By Samantha Samel
Brooklyn Daily Eagle
With a history steeped in literary culture, Brooklyn has long been home to some of the most talented and influential storytellers. Over the years, New York City has preserved the “spoken tradition” through a variety of series, among them The Moth and How I Learned. Now, Brooklyn-based poet Terence Degnan will host a new storytelling series at Park Slope’s Open Source Gallery titled “How to Build a Fire: Advancing the Oral Tradition.”
Beginning March 27 and held the last Thursday of every month through March 2015 in Park Slope’s Open Source Gallery, Degnan’s series will explore the course of the narrative, not only as it is heard, but also as it experiences its reiterations. “My goal is to find out what the whole heart-of-the-matter — the muck of all of us existing now — looks like. If we tell our stories, maybe we can see what the heart is shaped like,” Degnan said.
The first event, on March 27, begins at 7:30 p.m. and will feature stories from husband and wife Scott Adkins and Erin Courtney (playwrights and book publishers who founded Brooklyn Writers Space and Sock Monkey Press), Park Slope resident Reggie Cunningham (songwriter, actor and local bartender who will be telling a story about an autistic lawnmower enthusiast), Shawn Lyons (owner at RABBITHOLESTUDIO/Rabbit Movers and performance artist) and Mateo Prendergast (an actor who will tell a story about a young Jewish man hiding his cultural identity from his fellow gang members).
“The first writer or person who I thought about [to participate in the series] is Scott Adkins,” Degnan said. Adkins runs the Brooklyn Writers’ Space and co-produces the annual Folk Play Project at the Brooklyn Arts Exchange. His wife, Obie Award-winning playwright and Guggenheim Fellow Erin Courtney, writes plays that Degnan describes as “not only heartbreaking but they’re steeped in humanity.” The couple will tell a story together.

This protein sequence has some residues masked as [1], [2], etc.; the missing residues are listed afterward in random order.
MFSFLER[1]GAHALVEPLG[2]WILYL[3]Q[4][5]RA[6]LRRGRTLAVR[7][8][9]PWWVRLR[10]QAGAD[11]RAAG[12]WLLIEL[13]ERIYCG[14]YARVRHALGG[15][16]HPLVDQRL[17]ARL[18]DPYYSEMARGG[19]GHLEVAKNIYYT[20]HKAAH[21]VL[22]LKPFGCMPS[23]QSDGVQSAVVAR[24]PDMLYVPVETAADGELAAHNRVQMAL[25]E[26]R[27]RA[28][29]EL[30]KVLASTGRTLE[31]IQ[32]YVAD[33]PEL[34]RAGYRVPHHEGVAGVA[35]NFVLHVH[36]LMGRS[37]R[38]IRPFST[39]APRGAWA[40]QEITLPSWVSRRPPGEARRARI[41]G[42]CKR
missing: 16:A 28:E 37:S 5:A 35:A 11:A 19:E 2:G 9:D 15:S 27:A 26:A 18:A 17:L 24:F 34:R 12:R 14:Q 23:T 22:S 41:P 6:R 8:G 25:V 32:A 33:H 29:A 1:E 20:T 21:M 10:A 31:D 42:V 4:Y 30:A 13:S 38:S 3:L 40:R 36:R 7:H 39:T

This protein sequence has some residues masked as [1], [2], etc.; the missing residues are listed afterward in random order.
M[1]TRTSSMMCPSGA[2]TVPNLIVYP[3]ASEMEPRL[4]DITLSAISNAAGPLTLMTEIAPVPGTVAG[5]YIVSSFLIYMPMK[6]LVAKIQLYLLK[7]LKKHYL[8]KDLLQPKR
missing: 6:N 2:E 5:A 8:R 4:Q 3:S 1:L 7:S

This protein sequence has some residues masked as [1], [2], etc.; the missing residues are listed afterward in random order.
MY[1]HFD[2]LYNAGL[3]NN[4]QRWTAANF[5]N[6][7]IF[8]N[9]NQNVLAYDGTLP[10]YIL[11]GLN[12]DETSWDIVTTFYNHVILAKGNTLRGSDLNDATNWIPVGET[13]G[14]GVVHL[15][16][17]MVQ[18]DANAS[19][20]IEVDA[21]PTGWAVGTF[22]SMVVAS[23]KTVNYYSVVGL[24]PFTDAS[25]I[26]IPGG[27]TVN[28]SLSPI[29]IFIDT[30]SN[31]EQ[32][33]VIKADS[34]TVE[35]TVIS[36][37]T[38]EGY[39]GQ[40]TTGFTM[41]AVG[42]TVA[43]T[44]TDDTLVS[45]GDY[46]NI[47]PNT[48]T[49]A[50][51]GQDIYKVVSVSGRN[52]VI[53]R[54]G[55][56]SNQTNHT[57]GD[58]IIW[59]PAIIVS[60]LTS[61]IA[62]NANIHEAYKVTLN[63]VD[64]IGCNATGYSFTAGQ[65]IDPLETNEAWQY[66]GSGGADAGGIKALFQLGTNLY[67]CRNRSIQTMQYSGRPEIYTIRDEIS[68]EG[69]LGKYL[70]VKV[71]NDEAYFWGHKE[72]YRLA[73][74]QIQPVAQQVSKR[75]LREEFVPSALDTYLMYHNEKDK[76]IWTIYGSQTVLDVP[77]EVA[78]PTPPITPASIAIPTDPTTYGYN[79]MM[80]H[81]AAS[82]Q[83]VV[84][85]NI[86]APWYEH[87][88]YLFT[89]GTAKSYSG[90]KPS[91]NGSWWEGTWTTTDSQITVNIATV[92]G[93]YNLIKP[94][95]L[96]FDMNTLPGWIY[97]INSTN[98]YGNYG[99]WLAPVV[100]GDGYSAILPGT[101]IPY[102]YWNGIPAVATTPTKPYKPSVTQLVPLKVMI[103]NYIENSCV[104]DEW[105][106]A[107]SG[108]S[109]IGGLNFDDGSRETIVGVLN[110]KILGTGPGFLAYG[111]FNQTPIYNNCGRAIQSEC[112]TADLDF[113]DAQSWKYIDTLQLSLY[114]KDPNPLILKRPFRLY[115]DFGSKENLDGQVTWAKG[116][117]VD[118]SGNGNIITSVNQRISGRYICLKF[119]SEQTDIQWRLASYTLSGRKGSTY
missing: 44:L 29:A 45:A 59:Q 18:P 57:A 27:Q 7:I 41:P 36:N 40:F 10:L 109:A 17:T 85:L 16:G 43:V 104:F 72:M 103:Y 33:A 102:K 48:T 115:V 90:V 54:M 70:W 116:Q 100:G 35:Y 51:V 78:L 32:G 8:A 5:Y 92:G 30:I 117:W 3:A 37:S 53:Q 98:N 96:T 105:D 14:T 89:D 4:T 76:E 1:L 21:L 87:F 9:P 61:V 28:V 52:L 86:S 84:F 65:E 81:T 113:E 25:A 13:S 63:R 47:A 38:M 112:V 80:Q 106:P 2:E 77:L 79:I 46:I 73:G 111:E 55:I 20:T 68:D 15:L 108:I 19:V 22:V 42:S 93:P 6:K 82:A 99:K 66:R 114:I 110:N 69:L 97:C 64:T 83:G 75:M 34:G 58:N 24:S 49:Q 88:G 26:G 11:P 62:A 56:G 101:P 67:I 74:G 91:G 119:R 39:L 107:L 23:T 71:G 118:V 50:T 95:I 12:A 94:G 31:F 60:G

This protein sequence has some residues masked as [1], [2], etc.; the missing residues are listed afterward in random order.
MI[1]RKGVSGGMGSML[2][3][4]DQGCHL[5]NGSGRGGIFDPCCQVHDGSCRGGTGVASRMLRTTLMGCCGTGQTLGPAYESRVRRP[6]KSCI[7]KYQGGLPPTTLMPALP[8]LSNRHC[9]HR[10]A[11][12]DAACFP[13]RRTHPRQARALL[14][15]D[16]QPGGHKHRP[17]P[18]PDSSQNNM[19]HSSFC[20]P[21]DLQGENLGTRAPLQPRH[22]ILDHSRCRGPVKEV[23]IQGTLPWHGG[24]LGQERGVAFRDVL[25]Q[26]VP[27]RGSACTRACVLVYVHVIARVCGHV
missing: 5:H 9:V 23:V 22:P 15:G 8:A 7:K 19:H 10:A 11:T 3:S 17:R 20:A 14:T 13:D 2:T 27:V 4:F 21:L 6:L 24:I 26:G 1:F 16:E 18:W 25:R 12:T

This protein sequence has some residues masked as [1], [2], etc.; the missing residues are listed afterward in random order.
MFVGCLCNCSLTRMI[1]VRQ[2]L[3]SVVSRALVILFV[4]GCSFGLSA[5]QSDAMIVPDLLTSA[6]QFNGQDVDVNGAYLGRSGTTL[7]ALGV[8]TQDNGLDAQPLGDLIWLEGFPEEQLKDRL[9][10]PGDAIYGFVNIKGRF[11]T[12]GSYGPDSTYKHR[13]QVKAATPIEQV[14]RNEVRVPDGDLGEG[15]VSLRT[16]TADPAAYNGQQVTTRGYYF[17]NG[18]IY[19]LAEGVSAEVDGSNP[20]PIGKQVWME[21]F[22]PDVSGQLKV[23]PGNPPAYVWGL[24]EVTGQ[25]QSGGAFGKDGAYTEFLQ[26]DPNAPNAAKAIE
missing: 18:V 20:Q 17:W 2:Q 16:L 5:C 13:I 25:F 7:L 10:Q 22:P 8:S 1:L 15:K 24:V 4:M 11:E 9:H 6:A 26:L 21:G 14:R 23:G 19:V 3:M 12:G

“I've never told a personal story in a venue before, at least never intentionally,” Adkins said. “I like to perform through other people’s words and I write stories in my plays, but recounting a story like this is different. I embellish a lot and Erin is very literal, so I am excited to see how our story mashes up.”
“I have never been asked to tell a story in public before,” Erin Courtney said. “As a playwright, my characters tell stories all the time, but they are fictional and rehearsed and performed by an actor. I am not an actor, and Terence asked Scott and I to each tell a story describing the same event. This seemed scary to me to share a personal event in real time without a script. So I said yes.”
Each session will present four storytellers or stories that reveal pivotal tales. Among the participating speakers are playwrights, actors, poets, bartenders, artists, doctors, social workers, psychologists, barbers, skaters and politicians. Storytellers are not required to memorize and recite their accounts, nor are they required to convey stories that are entirely truthfully accurate; Degnan points out that stories often surprise their tellers. Some accounts will be presented by two speakers in dialogues to enhance the complex and often hilarious nature of the stories.
“I don’t think there’s a better way of framing what’s going on right now […] the collective subconscious in New York […] than by storytelling,” Degnan said. “The oral tradition is kind of dying and I’m a big fan of other artists who have used this tradition — Woody Guthrie, Pete Seeger — where the narrative is the preceding art form.”
“I’ve been so lucky as a poet and as an author in New York that I felt like I wanted to do something other than a poetry series and instead pay it forward in a way that doesn’t have such self-interest,” Degnan explained. He hopes he can entice Mayor Bill de Blasio to tell a story.
“There are series that exist to entertain, but that’s not the point of this series,” said Degnan. “To some degree we’re all thinking about a lot of the same things. My goal in this storytelling series is to kind of find that we’re collectively thinking these thoughts together.”
The series is booked until July 2014, but if you have a good story to tell and would like to participate this upcoming summer, contact Open Source Gallery for details (firstname.lastname@example.org).